* an understanding of the cost and performance implications of implementing self-updating metadata in a distributed manner

* an understanding of the cost and performance implications of latent semantic indexing, concept space browsing, and metadata navigation at various levels of scale and for various user groups

* an understanding of the cost and performance implications of various pattern recognition algorithms for non-textual search and retrieval at various levels of scale and for various user groups

* an understanding of the cost and performance implications of fuzzy logic applications for representation, retrieval and presentation of multimedia information at various levels of scale and for various user groups

* an understanding of how representation, navigation, retrieval and presentation approaches combine to optimize cost-performance at various levels of scale and for various groups of users

* an understanding of the transferability of the research results to other digital library domains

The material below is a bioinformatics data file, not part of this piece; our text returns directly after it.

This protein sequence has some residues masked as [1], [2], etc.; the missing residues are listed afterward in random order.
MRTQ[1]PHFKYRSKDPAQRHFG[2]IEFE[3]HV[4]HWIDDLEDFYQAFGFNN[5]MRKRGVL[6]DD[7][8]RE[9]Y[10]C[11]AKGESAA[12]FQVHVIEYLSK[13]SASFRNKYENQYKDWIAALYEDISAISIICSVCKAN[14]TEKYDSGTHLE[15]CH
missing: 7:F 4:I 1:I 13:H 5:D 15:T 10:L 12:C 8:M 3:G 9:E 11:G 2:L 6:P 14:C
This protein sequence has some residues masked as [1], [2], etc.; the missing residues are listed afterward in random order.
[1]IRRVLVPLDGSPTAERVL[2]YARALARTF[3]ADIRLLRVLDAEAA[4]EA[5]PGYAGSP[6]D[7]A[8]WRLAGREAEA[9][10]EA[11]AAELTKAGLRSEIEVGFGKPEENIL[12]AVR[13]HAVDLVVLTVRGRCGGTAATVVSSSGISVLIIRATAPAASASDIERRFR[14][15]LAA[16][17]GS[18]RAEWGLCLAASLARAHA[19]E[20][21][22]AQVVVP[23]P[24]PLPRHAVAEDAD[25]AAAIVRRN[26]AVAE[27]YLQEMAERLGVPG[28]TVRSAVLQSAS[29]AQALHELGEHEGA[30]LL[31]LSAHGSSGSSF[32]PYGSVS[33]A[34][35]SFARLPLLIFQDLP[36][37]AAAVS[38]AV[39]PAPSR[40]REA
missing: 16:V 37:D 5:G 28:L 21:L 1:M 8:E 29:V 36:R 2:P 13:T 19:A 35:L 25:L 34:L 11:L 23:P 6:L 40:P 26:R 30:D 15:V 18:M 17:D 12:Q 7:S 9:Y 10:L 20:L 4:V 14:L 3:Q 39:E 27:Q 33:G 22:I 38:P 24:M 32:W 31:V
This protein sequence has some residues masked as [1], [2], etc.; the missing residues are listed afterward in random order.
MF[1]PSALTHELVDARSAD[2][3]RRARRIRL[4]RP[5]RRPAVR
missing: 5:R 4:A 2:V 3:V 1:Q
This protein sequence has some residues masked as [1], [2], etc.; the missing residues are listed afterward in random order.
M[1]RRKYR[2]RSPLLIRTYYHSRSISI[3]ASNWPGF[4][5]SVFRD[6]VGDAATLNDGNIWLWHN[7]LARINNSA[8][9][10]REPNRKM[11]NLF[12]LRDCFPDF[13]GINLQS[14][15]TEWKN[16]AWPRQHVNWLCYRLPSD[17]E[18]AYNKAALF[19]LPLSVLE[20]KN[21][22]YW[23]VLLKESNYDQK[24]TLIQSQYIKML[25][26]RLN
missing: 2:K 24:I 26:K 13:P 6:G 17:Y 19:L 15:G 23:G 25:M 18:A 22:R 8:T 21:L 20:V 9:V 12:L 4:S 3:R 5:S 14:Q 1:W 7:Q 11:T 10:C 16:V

* an understanding of the information needs and information delivery preferences of different groups of users of digital libraries

* an understanding of the information-seeking behaviors and cognitive styles of various groups of users of digital libraries

* an understanding of how information seeking behaviors and information delivery preferences have changed as a result of exposure to digital libraries

* an understanding of multi-institutional collaborative research patterns, problems and potential solutions that enhance or inhibit the research process